My post on the dismal status of the Housing Choice voucher program led off with a call for larger investments in anti-poverty measures that have proved effective. But I didn’t wrap back around to how the vouchers fit in. Just too much, I felt, to cram into a single post.
So here’s the missing piece.
The Coalition on Human Needs, the source of my jumping-off point, draws on the Census Bureau’s Supplemental Poverty Measure for proofs of effectiveness. Many other progressive analysts and advocates do so as well.
As I’ve said before, the Bureau shows the impacts of major social insurance and safety net programs by recalculating poverty rates without their cash value.
The impacts of federally-funded housing subsidies — vouchers and public housing rolled together — seem relatively small, though not negligible when analyzed this way.
Without them, the SPM poverty rate would have been 0.9% higher in 2014. So it would seem they lifted roughly 2.8 million people over the poverty threshold — about 7 million fewer than the refundable tax credits, the top-ranked program one might classify as safety net.
The impact of the housing subsidy programs on the poverty rate has remained about the same ever since the Bureau began issuing its SPM reports in 2010. Small variations, but within the statistical margin of error.
The under-funding I’ve been going on about is one reason the impacts aren’t greater. But it’s not the only reason. Eligibility for housing assistance is another.
An individual or family doesn’t have to be hovering near the poverty threshold to qualify. The cut-off instead is 30% of the median income for the area they live in. That’s often, if not always considerably higher than the applicable poverty threshold.
In the District of Columbia, for example, the cut-off for a couple with with two children last year was about $9,000 higher than the maximum the family could have and still be counted as poor, if renters.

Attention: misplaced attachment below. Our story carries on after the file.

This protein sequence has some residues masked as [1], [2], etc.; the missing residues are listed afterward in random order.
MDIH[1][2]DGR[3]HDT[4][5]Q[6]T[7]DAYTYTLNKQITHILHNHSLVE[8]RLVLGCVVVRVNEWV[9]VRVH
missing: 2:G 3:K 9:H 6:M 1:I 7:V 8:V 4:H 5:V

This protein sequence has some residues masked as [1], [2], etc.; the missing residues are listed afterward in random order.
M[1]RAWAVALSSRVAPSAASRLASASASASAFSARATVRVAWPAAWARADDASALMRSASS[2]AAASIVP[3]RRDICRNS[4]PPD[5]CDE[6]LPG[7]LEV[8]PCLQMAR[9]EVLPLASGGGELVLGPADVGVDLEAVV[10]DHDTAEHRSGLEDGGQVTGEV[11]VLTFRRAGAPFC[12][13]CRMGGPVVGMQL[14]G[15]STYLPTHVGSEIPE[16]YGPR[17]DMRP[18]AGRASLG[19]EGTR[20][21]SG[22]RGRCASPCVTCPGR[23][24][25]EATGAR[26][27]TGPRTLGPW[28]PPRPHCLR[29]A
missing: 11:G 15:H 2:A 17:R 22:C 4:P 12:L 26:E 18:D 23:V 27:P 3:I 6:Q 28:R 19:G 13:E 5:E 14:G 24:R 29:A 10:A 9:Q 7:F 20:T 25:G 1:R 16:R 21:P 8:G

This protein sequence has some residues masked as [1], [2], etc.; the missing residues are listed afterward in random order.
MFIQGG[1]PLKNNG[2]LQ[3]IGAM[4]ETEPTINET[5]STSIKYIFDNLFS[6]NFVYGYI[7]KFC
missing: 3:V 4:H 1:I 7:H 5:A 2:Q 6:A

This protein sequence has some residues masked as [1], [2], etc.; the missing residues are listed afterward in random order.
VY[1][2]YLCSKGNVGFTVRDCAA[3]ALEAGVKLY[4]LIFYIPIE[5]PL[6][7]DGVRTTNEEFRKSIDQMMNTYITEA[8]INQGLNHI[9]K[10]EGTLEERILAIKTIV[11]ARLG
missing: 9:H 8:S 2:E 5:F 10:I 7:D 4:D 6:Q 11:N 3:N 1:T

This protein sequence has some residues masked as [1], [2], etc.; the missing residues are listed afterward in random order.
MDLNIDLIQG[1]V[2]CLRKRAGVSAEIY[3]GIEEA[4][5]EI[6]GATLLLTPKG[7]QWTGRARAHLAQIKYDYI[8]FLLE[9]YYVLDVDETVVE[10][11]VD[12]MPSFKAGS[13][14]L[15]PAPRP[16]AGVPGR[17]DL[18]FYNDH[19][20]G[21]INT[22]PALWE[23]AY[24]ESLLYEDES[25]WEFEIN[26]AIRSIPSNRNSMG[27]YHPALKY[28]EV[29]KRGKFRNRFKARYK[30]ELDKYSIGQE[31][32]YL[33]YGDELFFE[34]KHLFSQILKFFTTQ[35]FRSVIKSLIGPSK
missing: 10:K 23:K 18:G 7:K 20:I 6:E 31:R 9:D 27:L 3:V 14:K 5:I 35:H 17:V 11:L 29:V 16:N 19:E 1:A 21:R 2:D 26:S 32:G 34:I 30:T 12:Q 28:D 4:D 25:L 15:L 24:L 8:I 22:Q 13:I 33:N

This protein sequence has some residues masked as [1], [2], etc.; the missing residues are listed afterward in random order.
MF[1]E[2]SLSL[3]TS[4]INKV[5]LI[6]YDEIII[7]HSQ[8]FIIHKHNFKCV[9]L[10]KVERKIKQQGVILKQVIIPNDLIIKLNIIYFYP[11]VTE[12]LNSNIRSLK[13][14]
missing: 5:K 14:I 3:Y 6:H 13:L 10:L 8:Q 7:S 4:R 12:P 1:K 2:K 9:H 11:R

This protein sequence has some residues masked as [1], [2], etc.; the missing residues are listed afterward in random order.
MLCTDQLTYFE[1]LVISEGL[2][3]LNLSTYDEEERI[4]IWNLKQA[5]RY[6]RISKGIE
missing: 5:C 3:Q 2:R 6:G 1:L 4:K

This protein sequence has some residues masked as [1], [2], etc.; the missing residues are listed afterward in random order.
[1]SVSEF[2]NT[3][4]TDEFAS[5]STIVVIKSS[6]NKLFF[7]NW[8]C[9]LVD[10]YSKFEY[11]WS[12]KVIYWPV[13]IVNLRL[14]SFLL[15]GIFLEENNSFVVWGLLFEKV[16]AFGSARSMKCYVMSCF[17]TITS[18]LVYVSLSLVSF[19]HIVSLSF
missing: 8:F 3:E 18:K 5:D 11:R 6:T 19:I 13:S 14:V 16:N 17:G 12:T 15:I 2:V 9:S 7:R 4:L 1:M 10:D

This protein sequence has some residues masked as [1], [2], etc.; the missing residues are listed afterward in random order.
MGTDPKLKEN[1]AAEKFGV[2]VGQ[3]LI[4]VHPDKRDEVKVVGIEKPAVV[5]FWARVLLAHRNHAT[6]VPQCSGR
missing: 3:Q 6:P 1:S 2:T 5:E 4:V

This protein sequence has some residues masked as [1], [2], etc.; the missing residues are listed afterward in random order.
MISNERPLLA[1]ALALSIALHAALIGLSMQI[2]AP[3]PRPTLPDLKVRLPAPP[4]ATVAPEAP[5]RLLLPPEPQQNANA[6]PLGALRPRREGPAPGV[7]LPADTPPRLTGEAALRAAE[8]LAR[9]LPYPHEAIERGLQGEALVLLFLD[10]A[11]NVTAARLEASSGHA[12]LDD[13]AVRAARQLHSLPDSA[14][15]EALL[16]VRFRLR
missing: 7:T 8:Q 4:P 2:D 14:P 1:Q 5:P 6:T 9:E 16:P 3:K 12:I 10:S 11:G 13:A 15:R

True, the DC Housing Authority exercises preferences when awarding new housing vouchers and public housing units, including one for homeless people, who are likely to be poor. But how many people in poverty actually benefited from such assistance last year is an open question.
More to the point, we can’t assume that what DCHA does reflects housing authority policies generally — except probably its current focus on veterans.
The impact figure is relatively small for a third, important reason. The dollar value of a housing subsidy doesn’t capture its full anti-poverty impact.
The value the SPM attributes to it is the different between the market-rate rent for an apartment, including basic utilities and what the household actually paid. But safe, stable housing is a platform of sorts for rising out of poverty. Or looked at another way, not having it makes rising more difficult.
Shifting around from place to place — or even worse, living in a shelter — makes finding and keeping a job unusually challenging. No permanent address. In some cases, no ready, regular access to a shower or a washing machine and dryer. Limited, if any access to a computer. Negative effects on both physical and mental health.
And if nothing else, time and energy that must be diverted to negotiating yet another temporary housing arrangement, packing and unpacking, figuring out new transit routes to work or training, other services, school and daycare for the kids, if any, etc.
For children, housing instability often has long-term consequences that make poverty in adulthood more likely — these better documented by research than consequences for adults.
Children whose families move around a lot, even if not in and out of a shelter, face higher risks of mental health problems — some manifesting themselves as what experts refer to as behavioral problems.
These help account for academic difficulties, as measured by standardized test scores and grades. So do frequent shifts from one school to another.
The end result is a relatively high dropout rate. And we know what employment and earnings prospects are for folks without at least a high school diploma.
Such effects are hard to convert to dollars that adults, both current and future, would have if stably housed, thanks to vouchers or apartments in public housing.
But I’m sure as can be that enabling low-income people to live in decent housing they can afford reduces poverty more than the SPM shows.